Abstract: BIOE 402. Medical Technology Assessment. 2 or 3 hours. Bioentrepreneur course. Assessment of medical technology in the context of commercialization. Objectives, competition, market share, funding, pricing, manufacturing, growth, and intellectual property; many issues unique to biomedical products. Course Information: 2 undergraduate hours. 3 graduate hours. Prerequisite(s): Junior standing or above and consent of the instructor.

4,833 citations

Patent
14 Jun 2016
TL;DR: Newness and distinctiveness is claimed in the features of ornamentation as shown inside the broken line circle in the accompanying representation as discussed by the authors, which is the basis for the representation presented in this paper.
Abstract: Newness and distinctiveness is claimed in the features of ornamentation as shown inside the broken line circle in the accompanying representation.

1,500 citations

Patent
Jong Hwan Kim1
13 Mar 2015
TL;DR: In this article, a mobile terminal including a body; a touchscreen provided to a front and extending to side of the body and configured to display content; and a controller configured to detect one side of a body when it comes into contact with a side of an external terminal, display a first area on the touchscreen corresponding to a contact area of body and the external terminal and a second area including the content.
Abstract: A mobile terminal including a body; a touchscreen provided to a front and extending to side of the body and configured to display content; and a controller configured to detect one side of the body comes into contact with one side of an external terminal, display a first area on the touchscreen corresponding to a contact area of the body and the external terminal and a second area including the content, receive an input of moving the content displayed in the second area to the first area, display the content in the first area, and share the content in the first area with the external terminal.

1,441 citations

Proceedings ArticleDOI
19 May 2019
TL;DR: Spectre as mentioned in this paper is a side channel attack that can leak the victim's confidential information via side channel to the adversary. And it can read arbitrary memory from a victim's process.
Abstract: Modern processors use branch prediction and speculative execution to maximize performance. For example, if the destination of a branch depends on a memory value that is in the process of being read, CPUs will try to guess the destination and attempt to execute ahead. When the memory value finally arrives, the CPU either discards or commits the speculative computation. Speculative logic is unfaithful in how it executes, can access the victim's memory and registers, and can perform operations with measurable side effects. Spectre attacks involve inducing a victim to speculatively perform operations that would not occur during correct program execution and which leak the victim's confidential information via a side channel to the adversary. This paper describes practical attacks that combine methodology from side channel attacks, fault attacks, and return-oriented programming that can read arbitrary memory from the victim's process. More broadly, the paper shows that speculative execution implementations violate the security assumptions underpinning numerous software security mechanisms, including operating system process separation, containerization, just-in-time (JIT) compilation, and countermeasures to cache timing and side-channel attacks. These attacks represent a serious threat to actual systems since vulnerable speculative execution capabilities are found in microprocessors from Intel, AMD, and ARM that are used in billions of devices. While makeshift processor-specific countermeasures are possible in some cases, sound solutions will require fixes to processor designs as well as updates to instruction set architectures (ISAs) to give hardware architects and software developers a common understanding as to what computation state CPU implementations are (and are not) permitted to leak.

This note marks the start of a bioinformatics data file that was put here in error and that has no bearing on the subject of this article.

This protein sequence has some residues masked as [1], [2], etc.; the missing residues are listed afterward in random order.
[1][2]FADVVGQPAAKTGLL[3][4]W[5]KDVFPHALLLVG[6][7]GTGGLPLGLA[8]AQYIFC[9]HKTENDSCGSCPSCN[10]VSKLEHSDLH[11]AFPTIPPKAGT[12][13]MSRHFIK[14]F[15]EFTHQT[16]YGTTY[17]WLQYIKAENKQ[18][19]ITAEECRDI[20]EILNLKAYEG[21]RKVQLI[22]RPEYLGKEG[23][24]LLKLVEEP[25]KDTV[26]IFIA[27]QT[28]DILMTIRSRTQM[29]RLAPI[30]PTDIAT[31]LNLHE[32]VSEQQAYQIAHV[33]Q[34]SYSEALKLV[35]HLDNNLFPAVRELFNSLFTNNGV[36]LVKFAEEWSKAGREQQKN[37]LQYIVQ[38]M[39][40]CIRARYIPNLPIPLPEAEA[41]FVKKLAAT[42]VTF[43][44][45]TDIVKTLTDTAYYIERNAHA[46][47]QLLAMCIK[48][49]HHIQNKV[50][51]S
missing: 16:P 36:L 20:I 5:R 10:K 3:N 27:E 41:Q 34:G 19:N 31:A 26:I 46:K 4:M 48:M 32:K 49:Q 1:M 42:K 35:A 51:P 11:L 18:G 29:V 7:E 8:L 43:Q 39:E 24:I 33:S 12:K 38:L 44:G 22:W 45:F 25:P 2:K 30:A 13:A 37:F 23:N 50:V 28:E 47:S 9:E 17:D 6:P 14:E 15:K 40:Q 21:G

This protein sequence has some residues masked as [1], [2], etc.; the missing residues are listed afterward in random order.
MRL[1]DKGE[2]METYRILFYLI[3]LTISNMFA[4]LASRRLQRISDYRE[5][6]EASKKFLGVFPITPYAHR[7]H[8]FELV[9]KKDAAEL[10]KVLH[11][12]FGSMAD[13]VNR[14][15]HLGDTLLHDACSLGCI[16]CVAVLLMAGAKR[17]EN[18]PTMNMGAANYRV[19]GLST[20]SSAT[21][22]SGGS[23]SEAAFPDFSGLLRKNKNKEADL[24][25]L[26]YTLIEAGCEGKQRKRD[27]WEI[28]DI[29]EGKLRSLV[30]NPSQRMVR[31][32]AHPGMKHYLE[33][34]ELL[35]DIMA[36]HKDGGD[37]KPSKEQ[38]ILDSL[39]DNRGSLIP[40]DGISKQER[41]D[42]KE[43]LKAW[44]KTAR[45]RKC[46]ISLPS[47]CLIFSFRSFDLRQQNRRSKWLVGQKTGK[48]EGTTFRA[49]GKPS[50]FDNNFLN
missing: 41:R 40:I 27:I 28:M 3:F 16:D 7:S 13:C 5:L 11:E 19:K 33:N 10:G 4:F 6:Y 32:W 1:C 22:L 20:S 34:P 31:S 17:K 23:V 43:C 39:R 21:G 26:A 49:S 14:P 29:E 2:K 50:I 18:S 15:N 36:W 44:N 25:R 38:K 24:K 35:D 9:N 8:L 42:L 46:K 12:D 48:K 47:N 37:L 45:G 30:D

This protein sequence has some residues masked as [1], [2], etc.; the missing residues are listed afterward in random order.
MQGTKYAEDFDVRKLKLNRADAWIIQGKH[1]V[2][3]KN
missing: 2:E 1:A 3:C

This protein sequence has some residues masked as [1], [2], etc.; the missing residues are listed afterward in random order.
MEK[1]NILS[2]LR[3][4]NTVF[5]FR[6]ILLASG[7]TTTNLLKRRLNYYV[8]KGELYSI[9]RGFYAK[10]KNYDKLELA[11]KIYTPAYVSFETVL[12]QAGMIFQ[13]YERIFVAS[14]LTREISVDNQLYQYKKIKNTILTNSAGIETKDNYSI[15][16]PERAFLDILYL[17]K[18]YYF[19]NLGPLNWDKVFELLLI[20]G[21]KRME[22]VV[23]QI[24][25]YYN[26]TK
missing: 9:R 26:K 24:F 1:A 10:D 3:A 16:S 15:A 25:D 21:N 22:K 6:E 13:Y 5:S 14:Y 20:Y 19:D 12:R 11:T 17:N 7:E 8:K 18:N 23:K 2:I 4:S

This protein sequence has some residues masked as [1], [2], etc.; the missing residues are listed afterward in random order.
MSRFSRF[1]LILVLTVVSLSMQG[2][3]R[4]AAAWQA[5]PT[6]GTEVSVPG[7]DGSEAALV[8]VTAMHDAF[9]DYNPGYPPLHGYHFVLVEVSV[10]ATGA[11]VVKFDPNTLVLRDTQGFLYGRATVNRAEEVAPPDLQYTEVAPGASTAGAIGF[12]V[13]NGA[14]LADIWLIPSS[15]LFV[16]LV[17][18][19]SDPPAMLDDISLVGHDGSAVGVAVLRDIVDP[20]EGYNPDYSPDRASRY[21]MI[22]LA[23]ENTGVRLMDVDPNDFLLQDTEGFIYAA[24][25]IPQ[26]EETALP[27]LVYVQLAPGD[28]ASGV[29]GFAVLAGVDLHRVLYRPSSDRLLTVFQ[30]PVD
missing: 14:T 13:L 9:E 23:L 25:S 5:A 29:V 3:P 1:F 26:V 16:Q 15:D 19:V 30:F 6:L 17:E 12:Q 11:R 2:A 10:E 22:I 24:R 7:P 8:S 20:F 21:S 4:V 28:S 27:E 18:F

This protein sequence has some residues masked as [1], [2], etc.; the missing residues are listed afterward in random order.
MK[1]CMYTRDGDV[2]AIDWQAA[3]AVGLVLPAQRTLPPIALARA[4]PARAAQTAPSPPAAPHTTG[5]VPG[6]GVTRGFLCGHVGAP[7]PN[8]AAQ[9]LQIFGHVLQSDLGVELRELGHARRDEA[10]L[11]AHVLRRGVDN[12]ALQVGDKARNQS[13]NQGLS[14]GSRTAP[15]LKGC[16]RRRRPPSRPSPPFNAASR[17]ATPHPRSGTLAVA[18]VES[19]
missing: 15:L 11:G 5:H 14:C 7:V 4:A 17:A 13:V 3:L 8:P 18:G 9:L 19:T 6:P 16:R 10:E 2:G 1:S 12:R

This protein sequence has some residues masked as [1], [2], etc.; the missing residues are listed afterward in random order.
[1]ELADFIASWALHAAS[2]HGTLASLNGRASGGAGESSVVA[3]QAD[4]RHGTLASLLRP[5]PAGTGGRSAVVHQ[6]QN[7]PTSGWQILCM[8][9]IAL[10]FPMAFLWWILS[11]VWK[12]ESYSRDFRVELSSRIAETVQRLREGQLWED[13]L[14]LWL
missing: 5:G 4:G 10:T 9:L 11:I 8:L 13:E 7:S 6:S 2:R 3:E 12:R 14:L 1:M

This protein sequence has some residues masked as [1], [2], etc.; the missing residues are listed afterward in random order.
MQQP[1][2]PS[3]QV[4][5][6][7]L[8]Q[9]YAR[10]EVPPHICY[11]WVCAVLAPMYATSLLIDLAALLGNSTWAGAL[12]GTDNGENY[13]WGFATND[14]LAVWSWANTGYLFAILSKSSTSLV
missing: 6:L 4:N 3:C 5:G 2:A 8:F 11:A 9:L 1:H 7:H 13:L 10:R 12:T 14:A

1,317 citations

Journal ArticleDOI
18 Jun 2016
TL;DR: This work proposes a novel PIM architecture, called PRIME, to accelerate NN applications in ReRAM based main memory, and distinguishes itself from prior work on NN acceleration, with significant performance improvement and energy saving.
Abstract: Processing-in-memory (PIM) is a promising solution to address the "memory wall" challenges for future computer systems. Prior proposed PIM architectures put additional computation logic in or near memory. The emerging metal-oxide resistive random access memory (ReRAM) has showed its potential to be used for main memory. Moreover, with its crossbar array structure, ReRAM can perform matrix-vector multiplication efficiently, and has been widely studied to accelerate neural network (NN) applications. In this work, we propose a novel PIM architecture, called PRIME, to accelerate NN applications in ReRAM based main memory. In PRIME, a portion of ReRAM crossbar arrays can be configured as accelerators for NN applications or as normal memory for a larger memory space. We provide microarchitecture and circuit designs to enable the morphable functions with an insignificant area overhead. We also design a software/hardware interface for software developers to implement various NNs on PRIME. Benefiting from both the PIM architecture and the efficiency of using ReRAM for NN computation, PRIME distinguishes itself from prior work on NN acceleration, with significant performance improvement and energy saving. Our experimental results show that, compared with a state-of-the-art neural processing unit design, PRIME improves the performance by ~2360× and the energy consumption by ~895×, across the evaluated machine learning benchmarks.

1,197 citations